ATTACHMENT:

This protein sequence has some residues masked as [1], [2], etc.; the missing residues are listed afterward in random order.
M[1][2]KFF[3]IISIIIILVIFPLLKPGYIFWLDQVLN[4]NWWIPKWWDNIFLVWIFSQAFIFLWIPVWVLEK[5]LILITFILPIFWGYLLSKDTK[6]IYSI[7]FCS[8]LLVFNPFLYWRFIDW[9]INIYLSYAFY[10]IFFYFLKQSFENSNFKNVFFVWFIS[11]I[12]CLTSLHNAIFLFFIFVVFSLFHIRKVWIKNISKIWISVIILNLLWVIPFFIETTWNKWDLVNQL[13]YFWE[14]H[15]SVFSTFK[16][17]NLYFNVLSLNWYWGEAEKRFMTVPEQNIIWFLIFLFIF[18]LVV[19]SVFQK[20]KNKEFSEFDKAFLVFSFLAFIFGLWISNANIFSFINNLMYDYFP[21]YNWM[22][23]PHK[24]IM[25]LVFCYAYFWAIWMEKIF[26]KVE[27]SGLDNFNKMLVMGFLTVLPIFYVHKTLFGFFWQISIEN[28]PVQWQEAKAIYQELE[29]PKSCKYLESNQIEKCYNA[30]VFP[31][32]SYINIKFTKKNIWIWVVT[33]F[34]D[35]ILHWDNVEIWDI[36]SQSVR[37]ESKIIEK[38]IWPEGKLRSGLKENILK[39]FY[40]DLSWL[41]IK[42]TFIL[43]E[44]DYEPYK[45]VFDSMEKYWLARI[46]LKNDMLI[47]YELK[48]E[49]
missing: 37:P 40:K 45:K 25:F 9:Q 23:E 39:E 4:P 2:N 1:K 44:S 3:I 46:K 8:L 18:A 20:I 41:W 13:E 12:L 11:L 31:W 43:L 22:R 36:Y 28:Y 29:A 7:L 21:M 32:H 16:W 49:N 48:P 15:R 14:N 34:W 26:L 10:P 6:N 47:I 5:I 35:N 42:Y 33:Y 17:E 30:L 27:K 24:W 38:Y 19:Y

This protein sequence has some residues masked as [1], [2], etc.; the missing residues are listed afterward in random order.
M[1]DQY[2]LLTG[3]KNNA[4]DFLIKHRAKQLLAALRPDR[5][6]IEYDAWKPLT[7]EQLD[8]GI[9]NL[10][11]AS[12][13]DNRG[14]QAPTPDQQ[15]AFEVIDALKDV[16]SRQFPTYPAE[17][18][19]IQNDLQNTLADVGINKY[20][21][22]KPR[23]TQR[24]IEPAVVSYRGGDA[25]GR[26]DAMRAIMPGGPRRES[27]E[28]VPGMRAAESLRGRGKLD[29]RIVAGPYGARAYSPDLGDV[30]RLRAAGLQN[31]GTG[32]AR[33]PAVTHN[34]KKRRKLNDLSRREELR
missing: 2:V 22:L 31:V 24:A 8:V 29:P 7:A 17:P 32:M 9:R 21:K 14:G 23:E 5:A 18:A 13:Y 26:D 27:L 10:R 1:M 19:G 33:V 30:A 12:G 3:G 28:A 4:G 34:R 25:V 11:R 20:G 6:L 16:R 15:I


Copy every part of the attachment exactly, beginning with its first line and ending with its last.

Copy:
This protein sequence has some residues masked as [1], [2], etc.; the missing residues are listed afterward in random order.
M[1][2]KFF[3]IISIIIILVIFPLLKPGYIFWLDQVLN[4]NWWIPKWWDNIFLVWIFSQAFIFLWIPVWVLEK[5]LILITFILPIFWGYLLSKDTK[6]IYSI[7]FCS[8]LLVFNPFLYWRFIDW[9]INIYLSYAFY[10]IFFYFLKQSFENSNFKNVFFVWFIS[11]I[12]CLTSLHNAIFLFFIFVVFSLFHIRKVWIKNISKIWISVIILNLLWVIPFFIETTWNKWDLVNQL[13]YFWE[14]H[15]SVFSTFK[16][17]NLYFNVLSLNWYWGEAEKRFMTVPEQNIIWFLIFLFIF[18]LVV[19]SVFQK[20]KNKEFSEFDKAFLVFSFLAFIFGLWISNANIFSFINNLMYDYFP[21]YNWM[22][23]PHK[24]IM[25]LVFCYAYFWAIWMEKIF[26]KVE[27]SGLDNFNKMLVMGFLTVLPIFYVHKTLFGFFWQISIEN[28]PVQWQEAKAIYQELE[29]PKSCKYLESNQIEKCYNA[30]VFP[31][32]SYINIKFTKKNIWIWVVT[33]F[34]D[35]ILHWDNVEIWDI[36]SQSVR[37]ESKIIEK[38]IWPEGKLRSGLKENILK[39]FY[40]DLSWL[41]IK[42]TFIL[43]E[44]DYEPYK[45]VFDSMEKYWLARI[46]LKNDMLI[47]YELK[48]E[49]
missing: 37:P 40:K 45:K 25:F 9:Q 23:E 39:E 4:P 2:N 1:K 44:S 3:I 46:K 8:L 18:A 20:I 41:W 13:E 12:L 11:L 31:W 43:L 22:R 36:Y 28:Y 29:A 7:L 21:M 32:H 16:W 49:N 48:P 15:R 14:N 34:W 26:L 10:P 6:N 47:I 5:I 35:N 42:Y 33:Y 17:E 30:L 27:K 24:W 38:Y 19:Y

This protein sequence has some residues masked as [1], [2], etc.; the missing residues are listed afterward in random order.
M[1]DQY[2]LLTG[3]KNNA[4]DFLIKHRAKQLLAALRPDR[5][6]IEYDAWKPLT[7]EQLD[8]GI[9]NL[10][11]AS[12][13]DNRG[14]QAPTPDQQ[15]AFEVIDALKDV[16]SRQFPTYPAE[17][18][19]IQNDLQNTLADVGINKY[20][21][22]KPR[23]TQR[24]IEPAVVSYRGGDA[25]GR[26]DAMRAIMPGGPRRES[27]E[28]VPGMRAAESLRGRGKLD[29]RIVAGPYGARAYSPDLGDV[30]RLRAAGLQN[31]GTG[32]AR[33]PAVTHN[34]KKRRKLNDLSRREELR
missing: 2:V 22:L 31:V 24:A 8:V 29:P 7:A 17:P 32:M 9:R 21:K 14:G 23:E 5:A 18:A 13:Y 26:D 27:L 10:R 1:M 19:G 33:V 30:A 12:G 3:G 28:A 4:G 34:R 25:V 11:R 20:G 6:L 16:R 15:I